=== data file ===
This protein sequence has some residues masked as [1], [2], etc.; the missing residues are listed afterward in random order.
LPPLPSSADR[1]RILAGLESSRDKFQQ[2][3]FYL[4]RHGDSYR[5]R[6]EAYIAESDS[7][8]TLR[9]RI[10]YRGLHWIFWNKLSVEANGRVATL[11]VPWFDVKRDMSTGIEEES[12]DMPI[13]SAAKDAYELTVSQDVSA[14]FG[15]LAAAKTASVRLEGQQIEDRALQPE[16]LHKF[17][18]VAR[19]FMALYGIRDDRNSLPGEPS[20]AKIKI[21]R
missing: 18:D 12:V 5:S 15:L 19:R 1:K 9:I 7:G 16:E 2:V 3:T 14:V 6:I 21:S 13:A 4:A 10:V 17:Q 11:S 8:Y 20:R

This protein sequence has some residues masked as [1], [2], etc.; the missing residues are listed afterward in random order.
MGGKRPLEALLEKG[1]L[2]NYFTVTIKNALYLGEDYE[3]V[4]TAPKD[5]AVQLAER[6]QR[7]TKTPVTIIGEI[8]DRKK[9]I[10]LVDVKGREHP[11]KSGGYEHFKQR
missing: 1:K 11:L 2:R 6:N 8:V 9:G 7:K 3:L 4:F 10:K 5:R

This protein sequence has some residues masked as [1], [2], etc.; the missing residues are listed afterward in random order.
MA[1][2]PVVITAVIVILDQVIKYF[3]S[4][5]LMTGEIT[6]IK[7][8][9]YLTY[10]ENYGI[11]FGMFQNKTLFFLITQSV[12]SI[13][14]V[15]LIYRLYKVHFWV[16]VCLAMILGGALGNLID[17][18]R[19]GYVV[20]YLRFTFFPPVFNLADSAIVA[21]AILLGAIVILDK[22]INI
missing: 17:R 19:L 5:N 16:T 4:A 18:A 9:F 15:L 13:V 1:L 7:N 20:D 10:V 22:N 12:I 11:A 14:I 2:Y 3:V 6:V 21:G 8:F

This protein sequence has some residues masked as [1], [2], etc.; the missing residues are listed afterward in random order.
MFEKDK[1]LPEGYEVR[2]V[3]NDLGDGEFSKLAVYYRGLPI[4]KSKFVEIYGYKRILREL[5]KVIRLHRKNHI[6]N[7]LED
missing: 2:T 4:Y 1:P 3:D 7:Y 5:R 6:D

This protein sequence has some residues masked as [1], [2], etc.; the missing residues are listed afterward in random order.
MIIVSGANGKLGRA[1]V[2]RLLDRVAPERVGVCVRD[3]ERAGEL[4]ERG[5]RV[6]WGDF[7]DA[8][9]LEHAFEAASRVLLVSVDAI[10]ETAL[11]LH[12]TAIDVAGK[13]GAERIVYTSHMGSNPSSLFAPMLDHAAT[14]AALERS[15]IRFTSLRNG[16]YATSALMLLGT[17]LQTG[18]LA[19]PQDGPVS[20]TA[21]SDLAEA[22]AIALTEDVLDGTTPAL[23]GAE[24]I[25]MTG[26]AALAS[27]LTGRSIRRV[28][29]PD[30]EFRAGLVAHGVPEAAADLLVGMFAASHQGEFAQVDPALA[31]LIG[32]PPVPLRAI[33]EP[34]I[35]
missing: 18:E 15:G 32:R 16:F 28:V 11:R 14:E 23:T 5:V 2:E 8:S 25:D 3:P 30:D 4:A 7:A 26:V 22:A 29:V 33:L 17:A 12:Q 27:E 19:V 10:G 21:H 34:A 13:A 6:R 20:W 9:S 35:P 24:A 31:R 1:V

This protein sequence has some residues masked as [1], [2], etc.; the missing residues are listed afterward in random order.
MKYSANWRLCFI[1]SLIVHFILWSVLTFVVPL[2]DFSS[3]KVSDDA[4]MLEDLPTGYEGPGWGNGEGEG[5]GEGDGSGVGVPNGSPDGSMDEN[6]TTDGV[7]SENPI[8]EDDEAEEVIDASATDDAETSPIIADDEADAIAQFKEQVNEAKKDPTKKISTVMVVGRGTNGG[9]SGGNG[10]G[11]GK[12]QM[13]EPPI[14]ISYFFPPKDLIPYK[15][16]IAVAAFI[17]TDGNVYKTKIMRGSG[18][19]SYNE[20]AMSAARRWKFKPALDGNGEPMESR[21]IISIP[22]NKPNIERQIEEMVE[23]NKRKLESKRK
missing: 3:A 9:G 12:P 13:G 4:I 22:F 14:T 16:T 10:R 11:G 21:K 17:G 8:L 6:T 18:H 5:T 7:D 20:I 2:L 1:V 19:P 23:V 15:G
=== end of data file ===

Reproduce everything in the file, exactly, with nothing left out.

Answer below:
This protein sequence has some residues masked as [1], [2], etc.; the missing residues are listed afterward in random order.
LPPLPSSADR[1]RILAGLESSRDKFQQ[2][3]FYL[4]RHGDSYR[5]R[6]EAYIAESDS[7][8]TLR[9]RI[10]YRGLHWIFWNKLSVEANGRVATL[11]VPWFDVKRDMSTGIEEES[12]DMPI[13]SAAKDAYELTVSQDVSA[14]FG[15]LAAAKTASVRLEGQQIEDRALQPE[16]LHKF[17][18]VAR[19]FMALYGIRDDRNSLPGEPS[20]AKIKI[21]R
missing: 18:D 12:V 5:S 15:L 19:R 1:K 9:I 7:G 16:E 2:V 3:T 14:V 6:I 21:S 13:A 4:A 10:V 17:Q 11:S 8:Y 20:R

This protein sequence has some residues masked as [1], [2], etc.; the missing residues are listed afterward in random order.
MGGKRPLEALLEKG[1]L[2]NYFTVTIKNALYLGEDYE[3]V[4]TAPKD[5]AVQLAER[6]QR[7]TKTPVTIIGEI[8]DRKK[9]I[10]LVDVKGREHP[11]KSGGYEHFKQR
missing: 1:K 11:L 2:R 6:N 8:V 9:G 7:K 3:L 4:F 10:K 5:R

This protein sequence has some residues masked as [1], [2], etc.; the missing residues are listed afterward in random order.
MA[1][2]PVVITAVIVILDQVIKYF[3]S[4][5]LMTGEIT[6]IK[7][8][9]YLTY[10]ENYGI[11]FGMFQNKTLFFLITQSV[12]SI[13][14]V[15]LIYRLYKVHFWV[16]VCLAMILGGALGNLID[17][18]R[19]GYVV[20]YLRFTFFPPVFNLADSAIVA[21]AILLGAIVILDK[22]INI
missing: 17:R 19:L 5:N 16:T 4:A 18:A 9:F 15:L 13:V 1:L 7:N 20:D 10:V 22:N 12:I 11:A 14:I 2:Y 3:V 6:V 21:G 8:F

This protein sequence has some residues masked as [1], [2], etc.; the missing residues are listed afterward in random order.
MFEKDK[1]LPEGYEVR[2]V[3]NDLGDGEFSKLAVYYRGLPI[4]KSKFVEIYGYKRILREL[5]KVIRLHRKNHI[6]N[7]LED
missing: 2:T 4:Y 1:P 3:D 7:Y 5:R 6:D

This protein sequence has some residues masked as [1], [2], etc.; the missing residues are listed afterward in random order.
MIIVSGANGKLGRA[1]V[2]RLLDRVAPERVGVCVRD[3]ERAGEL[4]ERG[5]RV[6]WGDF[7]DA[8][9]LEHAFEAASRVLLVSVDAI[10]ETAL[11]LH[12]TAIDVAGK[13]GAERIVYTSHMGSNPSSLFAPMLDHAAT[14]AALERS[15]IRFTSLRNG[16]YATSALMLLGT[17]LQTG[18]LA[19]PQDGPVS[20]TA[21]SDLAEA[22]AIALTEDVLDGTTPAL[23]GAE[24]I[25]MTG[26]AALAS[27]LTGRSIRRV[28][29]PD[30]EFRAGLVAHGVPEAAADLLVGMFAASHQGEFAQVDPALA[31]LIG[32]PPVPLRAI[33]EP[34]I[35]
missing: 18:E 15:G 32:R 16:F 28:V 11:R 14:E 23:T 5:V 2:E 8:S 25:D 3:P 30:D 4:A 7:A 26:V 22:A 29:V 33:L 17:A 12:Q 27:E 19:V 10:G 21:H 34:A 13:A 6:R 20:W 9:S 35:P 24:A 31:R 1:V

This protein sequence has some residues masked as [1], [2], etc.; the missing residues are listed afterward in random order.
MKYSANWRLCFI[1]SLIVHFILWSVLTFVVPL[2]DFSS[3]KVSDDA[4]MLEDLPTGYEGPGWGNGEGEG[5]GEGDGSGVGVPNGSPDGSMDEN[6]TTDGV[7]SENPI[8]EDDEAEEVIDASATDDAETSPIIADDEADAIAQFKEQVNEAKKDPTKKISTVMVVGRGTNGG[9]SGGNG[10]G[11]GK[12]QM[13]EPPI[14]ISYFFPPKDLIPYK[15][16]IAVAAFI[17]TDGNVYKTKIMRGSG[18][19]SYNE[20]AMSAARRWKFKPALDGNGEPMESR[21]IISIP[22]NKPNIERQIEEMVE[23]NKRKLESKRK
missing: 3:A 9:G 12:P 13:G 4:I 22:F 14:T 16:T 10:R 11:G 21:K 17:G 8:L 6:T 18:H 5:T 7:D 20:I 2:L 1:V 19:P 23:V 15:G